2. The fact that the tacks are well preserved shows that they were covered quickly, which would tend to support rapid disposition regardless of the mode.
  3. The sharp definition and clear impression of the tracks tends to support wet sand rather than dry sand, since the cohesion of wet sand holds the form of a track better and longer than dry sand.
8. The consistent orientation of reptilian tracks up (not down) the steep foreset slopes.

This actually supports the water deposition hypothesis since it is consistent with animals trying to get out of rising water. Uniformity would assume that present day processes explain the past, yet present day animal behaviour produces tracks up and down, as well as across the slopes.

Since McKee published, additional types of terrestrial trace fossils, paleosols, and other distinctive eolian sedimentary structures have been recognized in Coconino and related eolian strata.

While such features are interpreted as inconsistent with water disposition, such interpretations are based on Uniformitarianism and thereby ignore the effects of catastrophic disposition. When catastrophic underwater deposition is considered these features are not a problem for underwater deposition. Actually, the preservation of such features requires rapid burial, so even if one could prove that this sand stone was deposited by wind the process would have had to have been catastrophic. That said there are many features observed in Coconino sand stone that can only be formed underwater, showing that they were underwater.

If a person looks carefully at modern dunes -- for example, the Great Sand Dunes, White Sands, and Nebraska Sand Hills -- he or she will find an abundance of climbing translatent beds, with coarsening-up laminae and that form only by the migration and accretion of low-amplitude wind ripples in eolian environments. Such beds form only in terrestrial eolian environments and are completely absent from marine or lacustrine environments because the wind ripples that create them simply do not form under water and underwater analogues of these sedimentary. The fact that wind ripple and the distinctive bedding and laminations occur throughout the Coconino Sandstone and other similar strata -- for example, the Navajo and Entrada -- clearly refutes the marine hypothesis for their origin.

If a person looks carefully at modern dunes, they will see both the lee side and the windward sides preserved in the bedding planes. The assumed windward side is completely absent from the coconino sandstones. Furthermore, these features are consistent with underwater disposition. Wind ripples are just one way such bed forms can form. They can result from ripples in any flow with a high rate deposition from suspension and can occur underwater. Wind ripples are the common uniformitarian interpretation, but such structures can form underwater.

2. Sand waves deposited in water possess very low angle cross-beds, rarely steeper than 10 degrees. Cross-bedding in eolian dunes occurs at various angles. The general range in slope of the cross-beds is from 11 to 34 degrees. The average appears to be close to 25-28 degrees. The average slope of cross-bedding does not have to be equal to 30 to 34 degrees, which is the maximum slope of dry sand, to be from a sand dune. The maximum slope of cross-bedding within the Coconino Sandstone does get as steep as 30 to 34 degrees. The 30-34 degree slope is produced from sand avalanching down the lee slip face of the dune. The beds and laminae produced by wind ripple migration can form cross-bedding and lamination that has slopes up to 20 degrees within a sand dune. Given that this cross-bedding is present everywhere in the Coconino Sandstone, it greatly decreases the average slope of the cross-bedding within the Coconino Sandstone.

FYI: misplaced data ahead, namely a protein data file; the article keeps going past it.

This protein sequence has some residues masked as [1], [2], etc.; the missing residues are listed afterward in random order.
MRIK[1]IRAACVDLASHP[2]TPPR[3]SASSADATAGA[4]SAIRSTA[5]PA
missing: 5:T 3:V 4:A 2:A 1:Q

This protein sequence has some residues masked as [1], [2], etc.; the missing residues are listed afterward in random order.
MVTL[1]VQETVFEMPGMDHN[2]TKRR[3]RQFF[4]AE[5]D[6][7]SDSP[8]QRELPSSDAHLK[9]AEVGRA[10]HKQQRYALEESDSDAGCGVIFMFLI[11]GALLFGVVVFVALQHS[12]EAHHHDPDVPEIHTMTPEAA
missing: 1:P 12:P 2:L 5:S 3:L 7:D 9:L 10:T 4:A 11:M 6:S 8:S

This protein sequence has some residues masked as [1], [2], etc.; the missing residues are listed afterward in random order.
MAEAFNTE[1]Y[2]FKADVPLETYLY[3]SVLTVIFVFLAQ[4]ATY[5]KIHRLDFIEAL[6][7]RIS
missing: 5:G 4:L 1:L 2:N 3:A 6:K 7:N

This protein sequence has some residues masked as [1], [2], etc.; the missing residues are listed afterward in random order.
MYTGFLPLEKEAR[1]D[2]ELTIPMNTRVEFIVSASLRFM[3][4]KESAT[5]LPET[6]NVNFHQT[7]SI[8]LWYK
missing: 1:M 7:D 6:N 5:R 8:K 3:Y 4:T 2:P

This is Talk Origins' best argument, because they do refute the argument that the cross-beds slope angle is a problem, but then again it was also the weakest argument in the article.

The fact that most modern sand waves do not produce cross-beds steeper than 10 degrees only shows that the coconino crossbeds were not typical sand waves. Modern sand waves are smaller than what is found in Coconino Sandstone and so do make a good comparison, however a Global flood such as is described in Genesis would have produce larger sand waves and naturally steeper angles.


In addition, grain-fall processes produce low, inclined lamination and beds with slopes that average between 20 to 30 degrees and range from 0 to 40 degrees. The presence of grain-fall bedding and lamination within the Coconino, not only refutes the hypotheses concerning the underwater or marine origin of the Coconino Sandstone but also again greatly decreases the average slope of the cross-bedding found in the Coconino Sandstone. Thus, it is completely reasonable that the average slope of the cross-bedding in the Coconino Sandstone is less than the average slope of dry sand -- that is 30 to 34 degrees -- because the cascading of sand down the lee side of the sand dune is not the only process producing cross-beds and laminations in dune sands

This is an interesting conclusion, and a form of circular reasoning.

  1. They interpret bedding and laminations as resulting from grain-fall because that is how such angles would be produce by wind.
  2. They then use this claim of grain-fall bedding and lamination to argue against underwater disposition.